1904 - 1990
Self Portrait

Charcoal on paper
Image size: 4 1/2 x 4 1/4 inches (11.5 x 10.75 cm)
Mounted with a contemporary style frame
£650

 

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This is a somewhat haunting self-portrait by William Dring, crafted in charcoal. Here, Dring presents himself through dark shadow and bright highlights, looking out directly at the viewer with a serious gaze.

Although the Dring has been economical in the use of his marks we are still given plenty of information and can identify the energy in which the strokes of charcoal must have been placed onto the surface.

William Dring

Dring was born with the forenames Dennis William, but was known colloquially as John. He was the brother of the artist James Dring. He married the painter Grace Elizabeth Rothwell, and their daughter Melissa was also an artist.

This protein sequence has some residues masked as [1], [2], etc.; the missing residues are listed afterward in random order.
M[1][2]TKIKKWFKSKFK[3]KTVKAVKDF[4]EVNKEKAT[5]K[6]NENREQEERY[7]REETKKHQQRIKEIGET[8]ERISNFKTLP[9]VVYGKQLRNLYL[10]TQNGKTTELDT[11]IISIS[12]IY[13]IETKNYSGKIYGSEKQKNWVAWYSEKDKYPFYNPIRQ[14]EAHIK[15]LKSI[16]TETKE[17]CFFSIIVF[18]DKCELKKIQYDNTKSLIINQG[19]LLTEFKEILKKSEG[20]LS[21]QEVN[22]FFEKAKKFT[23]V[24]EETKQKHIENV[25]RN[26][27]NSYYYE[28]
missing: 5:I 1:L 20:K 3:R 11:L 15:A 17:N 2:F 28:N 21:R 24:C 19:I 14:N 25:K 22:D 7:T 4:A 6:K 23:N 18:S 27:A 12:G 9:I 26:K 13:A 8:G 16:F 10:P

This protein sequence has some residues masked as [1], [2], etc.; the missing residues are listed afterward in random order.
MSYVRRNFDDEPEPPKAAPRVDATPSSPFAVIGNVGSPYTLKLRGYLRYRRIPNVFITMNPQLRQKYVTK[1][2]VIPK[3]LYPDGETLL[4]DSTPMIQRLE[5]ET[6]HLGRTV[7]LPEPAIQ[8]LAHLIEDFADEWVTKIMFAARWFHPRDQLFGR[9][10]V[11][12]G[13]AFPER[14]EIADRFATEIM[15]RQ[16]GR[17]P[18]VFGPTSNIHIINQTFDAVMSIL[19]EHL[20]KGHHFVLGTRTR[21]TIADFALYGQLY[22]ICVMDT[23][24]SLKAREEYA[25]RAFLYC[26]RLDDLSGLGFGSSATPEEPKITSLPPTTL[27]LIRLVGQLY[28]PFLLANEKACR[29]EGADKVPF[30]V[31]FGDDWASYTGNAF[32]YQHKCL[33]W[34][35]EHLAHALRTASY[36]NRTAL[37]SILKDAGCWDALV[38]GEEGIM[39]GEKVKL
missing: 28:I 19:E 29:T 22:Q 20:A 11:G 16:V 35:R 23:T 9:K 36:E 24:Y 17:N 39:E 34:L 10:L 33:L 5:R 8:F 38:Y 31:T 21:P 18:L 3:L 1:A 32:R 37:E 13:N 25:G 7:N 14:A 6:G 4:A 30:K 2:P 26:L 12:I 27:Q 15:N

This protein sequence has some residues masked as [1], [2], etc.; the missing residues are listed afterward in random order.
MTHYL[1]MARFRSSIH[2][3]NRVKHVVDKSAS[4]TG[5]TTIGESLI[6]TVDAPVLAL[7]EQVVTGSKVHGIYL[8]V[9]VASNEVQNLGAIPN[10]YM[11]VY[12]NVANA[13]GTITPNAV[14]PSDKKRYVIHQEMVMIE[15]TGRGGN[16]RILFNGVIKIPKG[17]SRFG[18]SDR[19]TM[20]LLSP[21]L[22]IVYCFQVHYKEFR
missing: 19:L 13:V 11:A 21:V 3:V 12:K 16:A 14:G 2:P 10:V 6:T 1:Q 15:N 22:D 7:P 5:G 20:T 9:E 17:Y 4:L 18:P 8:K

Dring studied under Henry Tonks at the Slade School of Fine Art, 1922-25, and emerged as a fine draughtsman, a sympathetic portrait painter (fond of using his family as subjects), and a deft watercolourist.

He won several prizes and scholarships at the Slade. He then taught until 1940 at Southampton School of Art and became an official war artist. The Imperial War Museum owns 64 of his portraits in pastel (mainly of naval personnel who received battle awards) and five of his elaborately constructed oil paintings.

He was elected an associate of the Royal Academy in 1944 when he showed a strong portrait of his daughter Melissa, and after the war he became a noted exhibitor at the Royal Academy, being elected RA in 1955.